# Program to count number of walls required to partition top-left and bottom-right cells in Python

PythonServer Side ProgrammingProgramming

Suppose we have a 2d binary matrix where 0 represents empty cell and 1 represents a wall. We have to find the minimum number cells that need to become walls so that there will be no path between top−left cell and bottom-right cell. We cannot put walls on the top−left cell and the bottom−right cell. We can move only left, right, up and down not diagonally.

So, if the input is like

 0 0 0 0 0 1 0 0 0 1 1 0 0 0 0 0

then the output will be 2,

 0 1 0 0 0 1 0 0 0 1 1 0 0 0 1 0

To solve this, we will follow these steps −

• R := row count of matrix, C := column count of matrix

• visited := a new set

• tin := a new map, low := a new map

• timer := 0

• bridge_pts := a new set

• par := a new map

• src := a pair (0, 0)

• tgt := a pair (R − 1, C − 1)

• Define a function dfs() . This will take v, parent

• mark v as visited

• par[v] := parent, tin[v] := timer, low[v] := timer

• timer := timer + 1

• children := 0

• for each to neighbors of v, do

• if to is same as parent, then

• go for next iteration

• if to is visited, then

• low[v] := minimum of low[v] and tin[to]

• otherwise,

• dfs(to, v)

• low[v] := minimum of low[v] and low[to]

• if low[to] >= tin[v] and parent is not null, then

• children := children + 1

• if parent is null and children > 1, then

• Define a function bfs() . This will take root

• Q := a double ended queue with a list with single element root

• visited := a new set and initially insert root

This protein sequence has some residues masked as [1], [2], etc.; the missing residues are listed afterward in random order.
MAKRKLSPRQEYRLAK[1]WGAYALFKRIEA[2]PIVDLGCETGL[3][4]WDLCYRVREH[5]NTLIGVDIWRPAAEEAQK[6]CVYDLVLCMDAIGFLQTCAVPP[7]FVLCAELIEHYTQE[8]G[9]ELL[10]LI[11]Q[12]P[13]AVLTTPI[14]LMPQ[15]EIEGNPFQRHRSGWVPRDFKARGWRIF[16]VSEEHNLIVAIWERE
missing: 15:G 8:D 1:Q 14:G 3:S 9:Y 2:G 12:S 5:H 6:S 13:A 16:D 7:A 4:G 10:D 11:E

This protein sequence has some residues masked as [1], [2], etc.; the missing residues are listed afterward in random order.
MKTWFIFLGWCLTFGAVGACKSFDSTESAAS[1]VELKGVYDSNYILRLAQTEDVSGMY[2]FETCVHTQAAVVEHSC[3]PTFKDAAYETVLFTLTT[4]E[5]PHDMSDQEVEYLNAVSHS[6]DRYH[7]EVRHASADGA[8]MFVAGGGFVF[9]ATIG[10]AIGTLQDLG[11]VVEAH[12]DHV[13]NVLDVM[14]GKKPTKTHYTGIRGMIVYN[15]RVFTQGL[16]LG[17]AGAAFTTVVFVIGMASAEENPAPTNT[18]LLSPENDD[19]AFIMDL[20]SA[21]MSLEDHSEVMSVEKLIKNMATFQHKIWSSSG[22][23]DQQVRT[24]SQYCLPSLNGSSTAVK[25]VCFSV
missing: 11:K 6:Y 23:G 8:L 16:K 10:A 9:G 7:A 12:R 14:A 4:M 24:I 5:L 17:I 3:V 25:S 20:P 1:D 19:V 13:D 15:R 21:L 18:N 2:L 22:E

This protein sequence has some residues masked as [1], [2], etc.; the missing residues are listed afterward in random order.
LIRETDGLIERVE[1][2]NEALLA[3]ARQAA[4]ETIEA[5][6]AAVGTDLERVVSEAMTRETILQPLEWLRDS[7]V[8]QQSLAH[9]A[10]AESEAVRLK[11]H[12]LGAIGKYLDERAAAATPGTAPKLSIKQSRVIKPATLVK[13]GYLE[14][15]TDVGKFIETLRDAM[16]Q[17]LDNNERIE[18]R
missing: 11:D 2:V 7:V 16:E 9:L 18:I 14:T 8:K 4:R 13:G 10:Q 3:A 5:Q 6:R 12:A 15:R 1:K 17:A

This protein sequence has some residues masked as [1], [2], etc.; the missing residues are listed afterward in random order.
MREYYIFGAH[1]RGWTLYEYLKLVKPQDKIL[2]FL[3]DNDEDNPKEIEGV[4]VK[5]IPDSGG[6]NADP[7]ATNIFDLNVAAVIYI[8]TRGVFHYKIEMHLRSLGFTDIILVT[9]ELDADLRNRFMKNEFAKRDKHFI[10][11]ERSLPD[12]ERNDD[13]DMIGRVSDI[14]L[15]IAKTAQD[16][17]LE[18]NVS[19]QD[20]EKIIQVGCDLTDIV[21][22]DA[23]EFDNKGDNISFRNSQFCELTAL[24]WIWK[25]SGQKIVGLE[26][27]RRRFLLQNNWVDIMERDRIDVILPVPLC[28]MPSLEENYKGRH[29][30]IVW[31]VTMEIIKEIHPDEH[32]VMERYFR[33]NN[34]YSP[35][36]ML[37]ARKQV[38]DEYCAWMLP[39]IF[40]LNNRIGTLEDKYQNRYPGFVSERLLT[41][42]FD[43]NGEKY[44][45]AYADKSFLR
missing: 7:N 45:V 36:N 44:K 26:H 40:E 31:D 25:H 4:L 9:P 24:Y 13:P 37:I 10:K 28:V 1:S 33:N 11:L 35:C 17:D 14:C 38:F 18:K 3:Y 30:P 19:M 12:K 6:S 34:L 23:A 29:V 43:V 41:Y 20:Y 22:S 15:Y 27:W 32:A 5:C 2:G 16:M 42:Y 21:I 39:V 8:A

• while Q is not empty, do

• v := last element of Q, then delete last element from Q

• if v is same as tgt, then

• return True

• for each w in the neighbors of v, do

• if w is not visited, then

• mark w as visited

• insert w at the left of Q

• return False

• From the main method do the following −

• dfs(src, null)

• if tgt is not in par, then

• return 0

• for each pair (i, j) in bridge_pts, do

• matrix[i, j] := 1

• if bfs(src) is true, then

• return 2

• return 1

Let us see the following implementation to get better understanding −

## Example

Live Demo

from collections import deque
class Solution:
def solve(self, matrix):
R = len(matrix)
C = len(matrix)
def get_neighbors(i, j):
for ii, jj in ((i + 1, j), (i− 1, j), (i, j + 1), (i, j − 1)):
if 0 <= ii < R and 0 <= jj < C and matrix[ii][jj] == 0:
yield ii, jj
visited = set()
tin = {}
low = {}
timer = 0
bridge_pts = set()
par = {}
src = (0, 0)
tgt = (R− 1, C− 1)
def dfs(v, parent):
nonlocal timer
par[v] = parent
tin[v] = timer
low[v] = timer
timer += 1
children = 0
for to in get_neighbors(*v):
if to == parent:
continue
if to in visited:
low[v] = min(low[v], tin[to])
else:
dfs(to, v)
low[v] = min(low[v], low[to])
if low[to] >= tin[v] and parent is not None:
children += 1
if parent is None and children > 1:
def bfs(root):
Q = deque([root])
visited = set([root])
while Q:
v = Q.pop()
if v == tgt:
return True
for w in get_neighbors(*v):
if w not in visited:
Q.appendleft(w)
return False
dfs(src, None)
if tgt not in par:
return 0
for i, j in bridge_pts:
matrix[i][j] = 1
if bfs(src):
return 2
return 1
ob = Solution()
matrix = [
[0, 0, 0, 0],
[0, 1, 0, 0],
[0, 1, 1, 0],
[0, 0, 0, 0],
]
print(ob.solve(matrix))

## Input

[
[0, 0, 0, 0],
[0, 1, 0, 0],
[0, 1, 1, 0],
[0, 0, 0, 0],
]

## Output

2